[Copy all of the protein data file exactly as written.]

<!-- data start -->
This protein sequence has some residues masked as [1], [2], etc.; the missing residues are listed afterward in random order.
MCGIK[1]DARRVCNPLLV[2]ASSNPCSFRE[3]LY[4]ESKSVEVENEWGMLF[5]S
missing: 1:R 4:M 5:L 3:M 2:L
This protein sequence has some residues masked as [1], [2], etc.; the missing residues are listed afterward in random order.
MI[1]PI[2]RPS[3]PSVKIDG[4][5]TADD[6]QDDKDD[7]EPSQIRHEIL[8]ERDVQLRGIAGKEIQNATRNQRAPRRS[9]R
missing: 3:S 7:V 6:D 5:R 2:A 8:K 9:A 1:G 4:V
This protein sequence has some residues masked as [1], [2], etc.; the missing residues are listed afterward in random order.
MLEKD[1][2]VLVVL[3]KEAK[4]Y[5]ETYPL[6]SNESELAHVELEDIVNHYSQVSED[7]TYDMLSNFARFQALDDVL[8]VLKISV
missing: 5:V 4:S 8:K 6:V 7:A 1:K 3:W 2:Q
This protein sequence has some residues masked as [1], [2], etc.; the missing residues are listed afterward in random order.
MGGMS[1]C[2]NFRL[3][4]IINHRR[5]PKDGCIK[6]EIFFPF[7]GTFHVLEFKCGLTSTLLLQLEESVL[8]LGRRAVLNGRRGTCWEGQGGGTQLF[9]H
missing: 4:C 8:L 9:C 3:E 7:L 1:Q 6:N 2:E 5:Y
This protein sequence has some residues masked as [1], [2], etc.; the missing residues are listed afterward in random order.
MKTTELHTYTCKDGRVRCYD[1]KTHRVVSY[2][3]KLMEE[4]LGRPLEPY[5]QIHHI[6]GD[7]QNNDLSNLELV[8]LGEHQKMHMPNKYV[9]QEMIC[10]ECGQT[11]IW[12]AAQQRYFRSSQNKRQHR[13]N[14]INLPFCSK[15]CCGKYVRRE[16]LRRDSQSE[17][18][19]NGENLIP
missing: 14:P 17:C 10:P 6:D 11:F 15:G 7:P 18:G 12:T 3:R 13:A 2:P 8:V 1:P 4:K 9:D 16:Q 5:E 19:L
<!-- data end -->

This protein sequence has some residues masked as [1], [2], etc.; the missing residues are listed afterward in random order.
MCGIK[1]DARRVCNPLLV[2]ASSNPCSFRE[3]LY[4]ESKSVEVENEWGMLF[5]S
missing: 1:R 4:M 5:L 3:M 2:L
This protein sequence has some residues masked as [1], [2], etc.; the missing residues are listed afterward in random order.
MI[1]PI[2]RPS[3]PSVKIDG[4][5]TADD[6]QDDKDD[7]EPSQIRHEIL[8]ERDVQLRGIAGKEIQNATRNQRAPRRS[9]R
missing: 3:S 7:V 6:D 5:R 2:A 8:K 9:A 1:G 4:V
This protein sequence has some residues masked as [1], [2], etc.; the missing residues are listed afterward in random order.
MLEKD[1][2]VLVVL[3]KEAK[4]Y[5]ETYPL[6]SNESELAHVELEDIVNHYSQVSED[7]TYDMLSNFARFQALDDVL[8]VLKISV
missing: 5:V 4:S 8:K 6:V 7:A 1:K 3:W 2:Q
This protein sequence has some residues masked as [1], [2], etc.; the missing residues are listed afterward in random order.
MGGMS[1]C[2]NFRL[3][4]IINHRR[5]PKDGCIK[6]EIFFPF[7]GTFHVLEFKCGLTSTLLLQLEESVL[8]LGRRAVLNGRRGTCWEGQGGGTQLF[9]H
missing: 4:C 8:L 9:C 3:E 7:L 1:Q 6:N 2:E 5:Y
This protein sequence has some residues masked as [1], [2], etc.; the missing residues are listed afterward in random order.
MKTTELHTYTCKDGRVRCYD[1]KTHRVVSY[2][3]KLMEE[4]LGRPLEPY[5]QIHHI[6]GD[7]QNNDLSNLELV[8]LGEHQKMHMPNKYV[9]QEMIC[10]ECGQT[11]IW[12]AAQQRYFRSSQNKRQHR[13]N[14]INLPFCSK[15]CCGKYVRRE[16]LRRDSQSE[17][18][19]NGENLIP
missing: 14:P 17:C 10:P 6:D 11:F 15:G 7:P 18:G 12:T 3:R 13:A 2:P 8:V 1:P 4:K 9:D 16:Q 5:E 19:L